Book Review: Spirituality for Everyday Living by Brian C. Taylor

Like nearly everyone else I've known who has been raised as an Evangelical Christian in America, for most of my life I've known almost nothing about St. Benedict, and many of us may feel like there's not much reason to invest any of our highly valued time in changing that. Thanks to [amazon_link id="0814617573" target="_blank" ]Spirituality for Everyday Living[/amazon_link] by Brian C. Taylor, both aspects of that can change.

Much of our unfamiliarity with Benedict is due to the fact that he wrote his Rule for 6th century monks, and I have yet to go to church with many people whose lives resemble those of 6th century monks in any significant ways. So it's very helpful to have the ancient Rule of St. Benedict interpreted and adapted for us by Taylor, an Episcopal priest of our own day. He does a good job of showing how Benedict's guidance, which has proven reliable to so many for so long, can be followed by people who desire to arrange their lives around a dedicated pursuit of God yet who live in the context of family and work responsibilities.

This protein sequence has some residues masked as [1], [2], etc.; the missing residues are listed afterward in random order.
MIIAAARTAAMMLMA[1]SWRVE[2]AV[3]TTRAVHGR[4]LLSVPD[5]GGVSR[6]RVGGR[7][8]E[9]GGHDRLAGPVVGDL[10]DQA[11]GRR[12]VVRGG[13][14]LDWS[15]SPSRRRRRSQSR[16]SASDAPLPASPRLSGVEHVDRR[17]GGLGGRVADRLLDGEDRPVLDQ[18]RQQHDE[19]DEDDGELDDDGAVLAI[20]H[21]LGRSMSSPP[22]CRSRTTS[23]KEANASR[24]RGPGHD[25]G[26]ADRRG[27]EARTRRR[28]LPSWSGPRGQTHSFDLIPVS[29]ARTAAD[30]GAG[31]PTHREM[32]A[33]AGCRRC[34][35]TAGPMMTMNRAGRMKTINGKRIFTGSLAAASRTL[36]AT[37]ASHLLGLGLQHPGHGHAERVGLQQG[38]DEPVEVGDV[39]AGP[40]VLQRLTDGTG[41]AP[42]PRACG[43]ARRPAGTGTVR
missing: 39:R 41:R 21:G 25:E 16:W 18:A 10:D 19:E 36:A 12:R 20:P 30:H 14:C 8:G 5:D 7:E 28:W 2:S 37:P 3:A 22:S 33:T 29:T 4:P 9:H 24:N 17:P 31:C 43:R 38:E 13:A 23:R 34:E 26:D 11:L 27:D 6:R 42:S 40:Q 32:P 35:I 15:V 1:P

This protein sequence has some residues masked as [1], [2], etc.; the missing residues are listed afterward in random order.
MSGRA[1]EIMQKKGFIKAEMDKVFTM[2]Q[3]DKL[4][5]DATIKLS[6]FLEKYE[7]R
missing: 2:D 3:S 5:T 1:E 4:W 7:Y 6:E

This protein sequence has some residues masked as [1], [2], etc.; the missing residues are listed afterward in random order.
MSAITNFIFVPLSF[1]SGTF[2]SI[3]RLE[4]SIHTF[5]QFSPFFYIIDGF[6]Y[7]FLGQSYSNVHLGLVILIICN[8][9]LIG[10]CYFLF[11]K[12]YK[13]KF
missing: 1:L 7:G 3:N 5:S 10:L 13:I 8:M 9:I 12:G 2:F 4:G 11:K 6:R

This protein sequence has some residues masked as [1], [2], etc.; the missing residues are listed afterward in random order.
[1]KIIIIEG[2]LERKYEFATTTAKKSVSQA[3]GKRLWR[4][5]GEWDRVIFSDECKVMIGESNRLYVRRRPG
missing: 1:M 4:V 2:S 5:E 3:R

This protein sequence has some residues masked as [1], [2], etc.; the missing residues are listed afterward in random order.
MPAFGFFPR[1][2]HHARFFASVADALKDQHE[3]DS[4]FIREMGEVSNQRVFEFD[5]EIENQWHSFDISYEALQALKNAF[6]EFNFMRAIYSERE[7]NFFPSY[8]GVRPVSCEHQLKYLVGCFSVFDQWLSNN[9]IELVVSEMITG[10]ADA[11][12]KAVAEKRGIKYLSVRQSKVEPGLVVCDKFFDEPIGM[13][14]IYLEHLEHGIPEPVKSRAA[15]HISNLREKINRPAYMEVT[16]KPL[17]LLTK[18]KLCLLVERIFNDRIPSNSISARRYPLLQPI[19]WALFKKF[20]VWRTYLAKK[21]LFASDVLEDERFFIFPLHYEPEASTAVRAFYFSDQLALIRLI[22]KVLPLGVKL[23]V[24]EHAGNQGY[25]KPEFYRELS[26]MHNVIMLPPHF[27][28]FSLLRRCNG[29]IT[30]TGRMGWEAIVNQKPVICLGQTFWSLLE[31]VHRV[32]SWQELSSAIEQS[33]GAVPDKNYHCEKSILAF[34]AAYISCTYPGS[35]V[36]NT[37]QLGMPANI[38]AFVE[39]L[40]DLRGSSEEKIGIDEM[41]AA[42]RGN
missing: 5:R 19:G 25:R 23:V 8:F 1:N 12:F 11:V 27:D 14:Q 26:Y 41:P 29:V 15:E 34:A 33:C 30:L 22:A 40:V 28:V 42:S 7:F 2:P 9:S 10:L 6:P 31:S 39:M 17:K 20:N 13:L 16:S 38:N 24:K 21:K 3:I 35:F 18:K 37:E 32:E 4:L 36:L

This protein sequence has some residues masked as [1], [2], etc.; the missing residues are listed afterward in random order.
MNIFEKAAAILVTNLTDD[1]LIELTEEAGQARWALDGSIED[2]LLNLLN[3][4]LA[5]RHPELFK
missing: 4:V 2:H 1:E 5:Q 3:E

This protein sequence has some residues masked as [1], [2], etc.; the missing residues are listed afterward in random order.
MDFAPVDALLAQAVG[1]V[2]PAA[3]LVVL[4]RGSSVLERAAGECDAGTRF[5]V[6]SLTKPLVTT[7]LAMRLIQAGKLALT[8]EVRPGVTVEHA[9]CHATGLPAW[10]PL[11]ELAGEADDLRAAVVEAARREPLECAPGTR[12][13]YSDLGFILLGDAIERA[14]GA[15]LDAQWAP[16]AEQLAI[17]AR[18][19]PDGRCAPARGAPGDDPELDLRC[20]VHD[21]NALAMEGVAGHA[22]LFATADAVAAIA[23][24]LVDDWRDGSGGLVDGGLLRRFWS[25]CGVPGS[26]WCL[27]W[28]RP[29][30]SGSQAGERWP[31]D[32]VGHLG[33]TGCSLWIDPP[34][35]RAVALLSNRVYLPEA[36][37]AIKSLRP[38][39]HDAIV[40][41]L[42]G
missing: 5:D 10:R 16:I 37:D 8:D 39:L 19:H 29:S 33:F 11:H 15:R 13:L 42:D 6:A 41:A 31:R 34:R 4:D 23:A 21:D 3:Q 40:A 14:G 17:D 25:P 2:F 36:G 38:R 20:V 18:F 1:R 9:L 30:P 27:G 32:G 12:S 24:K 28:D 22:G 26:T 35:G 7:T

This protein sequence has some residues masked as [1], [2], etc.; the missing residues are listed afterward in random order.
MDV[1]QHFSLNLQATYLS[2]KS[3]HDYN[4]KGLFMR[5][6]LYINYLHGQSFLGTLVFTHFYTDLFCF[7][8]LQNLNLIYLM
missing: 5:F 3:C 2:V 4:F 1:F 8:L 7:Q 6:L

Taylor does a remarkably effective job of communicating this in only 70 pages (including the Preface, Introduction, and Appendix!). The three short chapters of the book are arranged around different characteristics of the monastic life prescribed by Benedict: Chapter 1 describes the monk's "commitment to life": stability, conversatio (repentance), and obedience; Chapter 2 is the monk's "life in balance": prayer, study and work; Chapter 3 is the monk's "self in relationship": with God, others, and things.

Each chapter contains Taylor's summary and interpretation of the applicable sections of Benedict's Rule, as well as his own personal examples and suggestions on how people today can apply Benedict's guidance in life outside of the monastery.

I believe that one of the greatest need for Christians today is to have teachers who are effective at reconnecting us with the riches of the voices and guidance available to us from the past. St. Benedict is someone whom we will benefit from knowing and having as a teacher, and Taylor's book is a valuable resource for introducing him to today's Christians.


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